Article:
Top 30 Cincinnati Prospects: No. 25

Any team would love to get the upside of Amir Garrett with a 22nd round pick. The southpaw’s inexperience on the diamond while pursuing a basketball career kept him around for the late selection and now that he’s given up hoops Cincinnati will work full time bringing his high-90’s fastball up through their system.

It’s February and Amir Garrett is not on the Cal-Northridge roster. That may be bad news for the Matadors, but the Cincinnati Reds are happy to finally get a chance to work with the fire-baller without sharing his interests with college basketball. He had previously been managing two sports while playing hoops at St. John’s before leaving to continue his career at Northridge. However, after he sat out a transfer year last August a Twitter feed from CountonAG@Amir_Garrett proclaimed “It’s time to marry the game and I said yeah I do. Baseball I’m all yours!!!”

Previously Garrett had been a highly-rated basketball recruit before playing in the Big East. He actually prepped at a Las Vegas high school known for showcasing talent on the hardwood and didn’t even have a baseball program. As it turned out his athletic career eventually took a major turn years after he showed off a high-90’s fastball in a tryout in front of some MLB scouts.

Even though he got attention from multiple teams, he was the epitome of a raw recruit and was still available for a 22nd round selection in the 2011 draft. It might have been a late pick, but that didn’t stop Cincinnati from offering a $1 million bonus to sign. Since then he’s been laboring in the lower level of their farm system….when available. Now the Reds can work fulltime on polishing the slender (6’5”/210#) southpaw’s delivery. The game may not give him any advantage for his vertical leap, but he does possess a basketball wingspan that is used to generate extra torque when he dials up the velocity.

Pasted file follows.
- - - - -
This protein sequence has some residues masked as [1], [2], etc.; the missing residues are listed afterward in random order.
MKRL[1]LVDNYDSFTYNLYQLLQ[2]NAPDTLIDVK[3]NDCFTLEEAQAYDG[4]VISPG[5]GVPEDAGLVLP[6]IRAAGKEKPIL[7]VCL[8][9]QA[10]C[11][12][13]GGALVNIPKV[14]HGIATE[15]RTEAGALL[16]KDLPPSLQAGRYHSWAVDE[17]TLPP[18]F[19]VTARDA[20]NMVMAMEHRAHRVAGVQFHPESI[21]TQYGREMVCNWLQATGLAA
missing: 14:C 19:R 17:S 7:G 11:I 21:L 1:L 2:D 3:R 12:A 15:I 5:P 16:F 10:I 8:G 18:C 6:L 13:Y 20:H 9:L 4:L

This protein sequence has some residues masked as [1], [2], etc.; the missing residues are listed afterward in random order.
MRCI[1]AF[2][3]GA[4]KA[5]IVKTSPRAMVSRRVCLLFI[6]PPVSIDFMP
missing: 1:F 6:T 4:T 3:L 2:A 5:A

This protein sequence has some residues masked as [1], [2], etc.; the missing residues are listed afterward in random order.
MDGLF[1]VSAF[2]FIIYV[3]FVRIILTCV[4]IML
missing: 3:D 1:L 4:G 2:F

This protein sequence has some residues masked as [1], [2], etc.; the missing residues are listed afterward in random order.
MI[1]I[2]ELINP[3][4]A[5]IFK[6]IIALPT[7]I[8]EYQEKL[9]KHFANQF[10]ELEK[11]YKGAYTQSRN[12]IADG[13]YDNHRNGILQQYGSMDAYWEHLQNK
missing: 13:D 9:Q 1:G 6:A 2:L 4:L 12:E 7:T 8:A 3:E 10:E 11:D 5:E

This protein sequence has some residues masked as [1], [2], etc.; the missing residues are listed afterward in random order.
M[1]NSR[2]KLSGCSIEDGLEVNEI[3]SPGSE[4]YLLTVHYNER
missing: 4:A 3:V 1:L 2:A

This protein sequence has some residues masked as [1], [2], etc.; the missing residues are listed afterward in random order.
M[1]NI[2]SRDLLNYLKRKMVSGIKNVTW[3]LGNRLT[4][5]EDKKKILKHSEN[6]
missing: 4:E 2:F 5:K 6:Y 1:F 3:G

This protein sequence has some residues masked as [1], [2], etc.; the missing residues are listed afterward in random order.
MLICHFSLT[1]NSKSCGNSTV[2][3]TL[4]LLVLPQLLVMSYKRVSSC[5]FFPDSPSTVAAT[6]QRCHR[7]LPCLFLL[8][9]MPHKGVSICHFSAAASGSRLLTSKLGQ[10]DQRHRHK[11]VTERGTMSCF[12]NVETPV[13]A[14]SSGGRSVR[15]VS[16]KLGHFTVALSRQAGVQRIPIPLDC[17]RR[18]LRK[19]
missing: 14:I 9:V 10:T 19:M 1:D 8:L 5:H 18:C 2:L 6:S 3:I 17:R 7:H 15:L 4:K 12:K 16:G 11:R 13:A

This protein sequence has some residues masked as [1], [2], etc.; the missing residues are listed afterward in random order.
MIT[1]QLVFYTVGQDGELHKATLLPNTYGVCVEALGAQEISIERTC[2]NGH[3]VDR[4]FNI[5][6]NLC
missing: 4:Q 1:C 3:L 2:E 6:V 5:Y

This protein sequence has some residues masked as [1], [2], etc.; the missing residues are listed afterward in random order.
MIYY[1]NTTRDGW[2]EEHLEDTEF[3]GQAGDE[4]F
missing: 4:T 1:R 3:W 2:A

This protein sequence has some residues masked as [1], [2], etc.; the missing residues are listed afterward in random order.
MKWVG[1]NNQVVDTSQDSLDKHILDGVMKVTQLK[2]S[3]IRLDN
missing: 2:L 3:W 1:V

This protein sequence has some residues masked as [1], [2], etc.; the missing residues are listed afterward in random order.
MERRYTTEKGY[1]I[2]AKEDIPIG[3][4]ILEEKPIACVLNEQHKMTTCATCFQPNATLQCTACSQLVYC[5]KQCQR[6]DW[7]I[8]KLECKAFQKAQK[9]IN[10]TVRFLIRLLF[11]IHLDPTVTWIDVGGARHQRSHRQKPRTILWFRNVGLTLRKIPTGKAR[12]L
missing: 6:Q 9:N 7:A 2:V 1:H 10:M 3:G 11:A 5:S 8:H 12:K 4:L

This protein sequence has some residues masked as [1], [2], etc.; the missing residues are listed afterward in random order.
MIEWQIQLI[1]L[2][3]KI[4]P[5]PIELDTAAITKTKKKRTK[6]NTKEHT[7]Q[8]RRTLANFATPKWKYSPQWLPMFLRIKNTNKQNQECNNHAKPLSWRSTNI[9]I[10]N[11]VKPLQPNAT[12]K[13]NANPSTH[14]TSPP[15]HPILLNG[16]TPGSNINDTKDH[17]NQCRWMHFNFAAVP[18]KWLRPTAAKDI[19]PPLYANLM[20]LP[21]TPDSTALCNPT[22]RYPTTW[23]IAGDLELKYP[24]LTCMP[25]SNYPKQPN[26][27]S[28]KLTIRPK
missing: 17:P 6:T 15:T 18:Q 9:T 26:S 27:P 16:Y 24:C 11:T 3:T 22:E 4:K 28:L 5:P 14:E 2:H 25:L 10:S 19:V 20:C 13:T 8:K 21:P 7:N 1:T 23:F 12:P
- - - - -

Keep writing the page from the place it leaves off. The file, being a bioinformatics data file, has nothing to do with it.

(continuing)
He has already had some moments while playing baseball part-time. He got knocked around in the Arizona League during his debut, but started out sharp in a handful of games at Billings the next year which sent him to Dayton where he got lit up in eight appearances at the end of the season. It was a different story when he returned to the Dragons for a full season last year and kept a 3.64 ERA over 27 starts while striking out almost one batter per inning.

At first glimpse, Garrett looks like a poor man’s version of Aroldis Chapman. Given the Cuban Missile’s dominance closing over the past few years a prospect that is any version of him is good reason for excitement. Garrett’s upside should be realized more and more as he develops consistency.

At Dayton his walk rate per nine innings was around mid-three, but his high K-rate still provided a K/BB ratio of 2.5. He’ll turn 23 years old in May and sharing time with basketball has probably delayed his progress. Still, there’s good reason to believe that command will improve as he develops repeatability in his delivery.

An old adage in basketball is that “you can’t teach height” and perhaps baseball’s version is “you can’t teach velocity”. Garrett still has good upside remaining as he adds arm strength while his body fills out. He’s on the Reds 40-man roster now, but an MLB debut in 2015 is probably too ambitious for a prospect that has yet to see action above low-A. Look for him to start this season at Cincinnati’s new high-A affiliate at Daytona Beach with an eye out to move him across the state to Pensacola by the end of the year. Garrett is a high risk/high reward prospect and dedication to the sport will improve Cincinnati’s chances of enjoying a reward in one of their future pitching staffs.

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